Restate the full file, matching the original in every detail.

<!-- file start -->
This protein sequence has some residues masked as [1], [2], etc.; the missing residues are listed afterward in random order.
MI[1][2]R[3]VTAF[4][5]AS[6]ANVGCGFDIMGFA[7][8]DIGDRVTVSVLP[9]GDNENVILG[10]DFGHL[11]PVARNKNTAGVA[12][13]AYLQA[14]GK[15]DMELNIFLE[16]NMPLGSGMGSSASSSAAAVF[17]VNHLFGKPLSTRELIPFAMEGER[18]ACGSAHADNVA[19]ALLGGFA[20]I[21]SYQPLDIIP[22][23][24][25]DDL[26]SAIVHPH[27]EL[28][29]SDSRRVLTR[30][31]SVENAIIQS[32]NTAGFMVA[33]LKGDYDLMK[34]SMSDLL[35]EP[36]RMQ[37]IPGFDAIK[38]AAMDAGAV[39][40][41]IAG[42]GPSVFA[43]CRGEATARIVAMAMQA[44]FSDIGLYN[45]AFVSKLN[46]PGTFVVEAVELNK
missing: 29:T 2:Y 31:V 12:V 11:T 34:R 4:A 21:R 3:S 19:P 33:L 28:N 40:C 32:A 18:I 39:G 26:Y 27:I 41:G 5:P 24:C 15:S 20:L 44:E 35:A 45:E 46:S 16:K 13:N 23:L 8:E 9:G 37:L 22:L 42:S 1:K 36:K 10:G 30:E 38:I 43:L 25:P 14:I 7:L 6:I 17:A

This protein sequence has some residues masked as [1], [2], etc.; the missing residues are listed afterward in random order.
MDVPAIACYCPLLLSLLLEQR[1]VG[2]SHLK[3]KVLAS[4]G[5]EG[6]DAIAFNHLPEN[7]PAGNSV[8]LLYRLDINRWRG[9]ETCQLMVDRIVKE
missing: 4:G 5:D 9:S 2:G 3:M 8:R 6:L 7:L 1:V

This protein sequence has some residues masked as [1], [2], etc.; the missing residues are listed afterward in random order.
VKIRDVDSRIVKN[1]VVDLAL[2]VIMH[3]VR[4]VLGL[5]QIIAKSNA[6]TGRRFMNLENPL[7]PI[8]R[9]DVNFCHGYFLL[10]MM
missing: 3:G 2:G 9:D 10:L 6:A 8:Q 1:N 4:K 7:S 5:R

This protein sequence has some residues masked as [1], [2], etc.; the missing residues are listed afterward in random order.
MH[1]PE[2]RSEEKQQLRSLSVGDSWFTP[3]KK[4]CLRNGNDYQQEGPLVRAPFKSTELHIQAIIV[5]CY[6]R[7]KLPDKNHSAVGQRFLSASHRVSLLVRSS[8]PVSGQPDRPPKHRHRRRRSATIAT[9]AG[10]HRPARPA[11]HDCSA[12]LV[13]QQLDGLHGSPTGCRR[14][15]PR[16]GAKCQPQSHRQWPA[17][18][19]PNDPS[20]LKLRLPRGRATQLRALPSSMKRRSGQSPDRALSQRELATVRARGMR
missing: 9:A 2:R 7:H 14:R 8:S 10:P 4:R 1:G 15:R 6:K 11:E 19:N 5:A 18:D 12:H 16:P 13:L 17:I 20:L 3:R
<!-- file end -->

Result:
This protein sequence has some residues masked as [1], [2], etc.; the missing residues are listed afterward in random order.
MI[1][2]R[3]VTAF[4][5]AS[6]ANVGCGFDIMGFA[7][8]DIGDRVTVSVLP[9]GDNENVILG[10]DFGHL[11]PVARNKNTAGVA[12][13]AYLQA[14]GK[15]DMELNIFLE[16]NMPLGSGMGSSASSSAAAVF[17]VNHLFGKPLSTRELIPFAMEGER[18]ACGSAHADNVA[19]ALLGGFA[20]I[21]SYQPLDIIP[22][23][24][25]DDL[26]SAIVHPH[27]EL[28][29]SDSRRVLTR[30][31]SVENAIIQS[32]NTAGFMVA[33]LKGDYDLMK[34]SMSDLL[35]EP[36]RMQ[37]IPGFDAIK[38]AAMDAGAV[39][40][41]IAG[42]GPSVFA[43]CRGEATARIVAMAMQA[44]FSDIGLYN[45]AFVSKLN[46]PGTFVVEAVELNK
missing: 29:T 2:Y 31:V 12:V 11:T 34:R 4:A 21:R 3:S 19:P 33:L 28:N 40:C 32:A 18:I 39:G 26:Y 27:I 41:G 5:P 24:C 15:S 20:L 44:E 35:A 45:E 46:S 16:K 13:N 23:L 8:E 9:G 37:L 22:L 42:S 1:K 36:K 10:G 30:E 38:I 43:L 25:P 14:I 7:L 6:I 17:A

This protein sequence has some residues masked as [1], [2], etc.; the missing residues are listed afterward in random order.
MDVPAIACYCPLLLSLLLEQR[1]VG[2]SHLK[3]KVLAS[4]G[5]EG[6]DAIAFNHLPEN[7]PAGNSV[8]LLYRLDINRWRG[9]ETCQLMVDRIVKE
missing: 4:G 5:D 9:S 2:G 3:M 8:R 6:L 7:L 1:V

This protein sequence has some residues masked as [1], [2], etc.; the missing residues are listed afterward in random order.
VKIRDVDSRIVKN[1]VVDLAL[2]VIMH[3]VR[4]VLGL[5]QIIAKSNA[6]TGRRFMNLENPL[7]PI[8]R[9]DVNFCHGYFLL[10]MM
missing: 3:G 2:G 9:D 10:L 6:A 8:Q 1:N 4:K 7:S 5:R

This protein sequence has some residues masked as [1], [2], etc.; the missing residues are listed afterward in random order.
MH[1]PE[2]RSEEKQQLRSLSVGDSWFTP[3]KK[4]CLRNGNDYQQEGPLVRAPFKSTELHIQAIIV[5]CY[6]R[7]KLPDKNHSAVGQRFLSASHRVSLLVRSS[8]PVSGQPDRPPKHRHRRRRSATIAT[9]AG[10]HRPARPA[11]HDCSA[12]LV[13]QQLDGLHGSPTGCRR[14][15]PR[16]GAKCQPQSHRQWPA[17][18][19]PNDPS[20]LKLRLPRGRATQLRALPSSMKRRSGQSPDRALSQRELATVRARGMR
missing: 9:A 2:R 7:H 14:R 8:S 10:P 4:R 1:G 15:R 6:K 11:E 19:N 5:A 18:D 12:H 16:P 13:L 17:I 20:L 3:R